During Monday’s regular meeting, the New Hanover County Board of Commissioners celebrated employee service milestones, finalized legislative priorities, heard updates on the Street Outreach Program and much more. A few of those highlights are below.
Welcome aboard and thanks for your service!
Once a month, the Board of Commissioners recognizes employees who have reached career milestones with New Hanover County, as well as those retiring after longstanding commitments to public service. This month, seven new employees were welcomed to the NHC family representing five departments. Commissioners also honored Liz Perrone, who is retiring from the Sheriff’s Office after 25 years of service, as well as six employees with five years of service, one with 10 years, two with 15 years and another with 25 years. We are grateful for their incredible service to our community.
Review of legislative priorities
Commissioners heard, amended and approved their legislative priorities for the 2023 and 2024 legislative sessions. These priorities are lobbied for at the state, regional and national levels to help enact change and bring in support to address community needs.
Priorities include recurring funding for beach nourishment, resources to fund the replacement of the Cape Fear Memorial bridge, formal standards for PFOA and PFOS, streamlined federal regulations for aid to local governments after disasters and emergencies, continued funding for film grants, expansion of Medicaid and more. You can click here to see a full list of the legislative priorities.
Update on Street Outreach Program
Commissioners received an update on the Street Outreach Program, a joint effort between New Hanover County Health and Human Services and City of Wilmington Police Department to help unsheltered residents in the county be re-homed or find shelter while also linking them to services that meet their needs.
Since outreach began on December 10, the program has helped nine people find temporary or permanent shelter or reunite with a family member or support system. The team has also helped make sure donations that were previously left in public locations are now finding their way to outreach organizations who can make sure they are being fully utilized. The opening of the Bin Den, a storage space where unsheltered individuals can keep personal items secured, along with daily clean-up efforts have helped reduce debris and clutter previously seen on county-owned property in Downtown Wilmington. The team is committed to a person-centered approach to ensure access to vital resources.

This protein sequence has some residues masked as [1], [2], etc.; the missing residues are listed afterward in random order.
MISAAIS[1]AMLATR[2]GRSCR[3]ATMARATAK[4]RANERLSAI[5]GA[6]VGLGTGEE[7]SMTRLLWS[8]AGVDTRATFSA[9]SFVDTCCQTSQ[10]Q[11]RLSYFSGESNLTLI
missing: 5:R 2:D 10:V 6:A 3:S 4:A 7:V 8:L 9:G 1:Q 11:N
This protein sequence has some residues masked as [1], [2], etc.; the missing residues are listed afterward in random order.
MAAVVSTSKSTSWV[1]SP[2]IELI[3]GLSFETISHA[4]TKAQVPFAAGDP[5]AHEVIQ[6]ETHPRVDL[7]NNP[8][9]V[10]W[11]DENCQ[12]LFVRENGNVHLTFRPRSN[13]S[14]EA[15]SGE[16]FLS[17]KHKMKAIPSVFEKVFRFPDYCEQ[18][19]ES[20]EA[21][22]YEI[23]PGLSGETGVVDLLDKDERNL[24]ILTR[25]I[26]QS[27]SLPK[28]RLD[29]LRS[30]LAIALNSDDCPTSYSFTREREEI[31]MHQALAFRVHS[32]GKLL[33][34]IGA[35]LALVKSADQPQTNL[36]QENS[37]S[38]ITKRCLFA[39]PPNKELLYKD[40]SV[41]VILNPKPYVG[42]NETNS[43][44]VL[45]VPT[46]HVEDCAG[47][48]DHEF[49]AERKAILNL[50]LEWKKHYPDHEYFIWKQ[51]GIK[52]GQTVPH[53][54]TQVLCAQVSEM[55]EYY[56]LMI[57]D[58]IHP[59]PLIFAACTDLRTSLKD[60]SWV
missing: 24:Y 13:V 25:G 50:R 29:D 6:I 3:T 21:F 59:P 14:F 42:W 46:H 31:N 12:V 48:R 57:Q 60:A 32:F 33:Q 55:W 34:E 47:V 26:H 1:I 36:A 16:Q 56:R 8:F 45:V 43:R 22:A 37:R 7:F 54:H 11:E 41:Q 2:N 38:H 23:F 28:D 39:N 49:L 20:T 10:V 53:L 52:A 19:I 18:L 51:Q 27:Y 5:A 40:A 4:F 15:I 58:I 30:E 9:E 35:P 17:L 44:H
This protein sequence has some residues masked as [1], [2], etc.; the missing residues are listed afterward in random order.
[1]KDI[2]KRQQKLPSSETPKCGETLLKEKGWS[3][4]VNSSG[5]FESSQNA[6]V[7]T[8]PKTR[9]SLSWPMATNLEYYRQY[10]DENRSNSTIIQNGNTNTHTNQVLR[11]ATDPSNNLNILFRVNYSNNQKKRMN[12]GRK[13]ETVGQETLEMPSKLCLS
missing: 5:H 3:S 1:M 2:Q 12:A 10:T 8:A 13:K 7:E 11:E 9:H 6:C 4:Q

Commissioners also heard from Sheriff McMahon about public safety concerns on the downtown block. Because of an increase in unsafe and unsanitary conditions, an ordinance is being considered by Commissioners that would prohibit sleeping on county property overnight and specifically outline the approved uses of county-owned public spaces. The ordinance was not unanimously approved at this week’s meeting (four voted for, one voted against). So it will have a second reading at the board’s February 6 meeting. It must have a majority vote at the second reading in order to be implemented.
That’s not all…
The Commissioners approved the lease agreement between the county and Cape Fear Community College for 319 North 3rd Street, which will add 55,000 additional square feet of classroom and lab space to the college’s nursing and allied health programs. The purchase of the building, which is in an ideal location next to the CFCC campus, is expected to be finalized in the coming weeks.
Commissioners also approved the $1.49 million purchase of property at 1605 Robin Hood Road that will be used for a much-needed medical detox and crisis stabilization center. It’s expected the facility, which is a partnership between the county, Trillium Health Resources, RHA and LINC, Inc., will have 36 total beds (16 for detox and 20 for transitional housing). This is another important effort by the board to help people recover from substance use.
Commissioners also voted to continue moving forward with a new Board of Elections building to be built adjacent to the Government Center, so voters and poll workers have a facility that ensures smooth and efficient elections.
And they received an update on the county’s five-year strategic plan, its outcomes and successes, and directed staff on next steps to develop another strategic plan for the county. Click here for more information about the county’s progress and what’s to come.
You can view the January 23 meeting here and below. The next regular meeting of the Board of Commissioners is set for 4 p.m. on February 6.
The New Hanover County Board of Commissioners holds its regularly scheduled meetings on the first and third Monday of each month, unless otherwise noted. These meetings take place at the New Hanover County Historic Courthouse (24 North 3rd Street, Room 301). A schedule of the 2023 meetings can be found here.
All meetings are broadcast live on NHCTV.com, through the New Hanover County YouTube channel and on Spectrum channel 13. For meeting agendas, minutes and exhibits, visit Commissioners.NHCGov.com.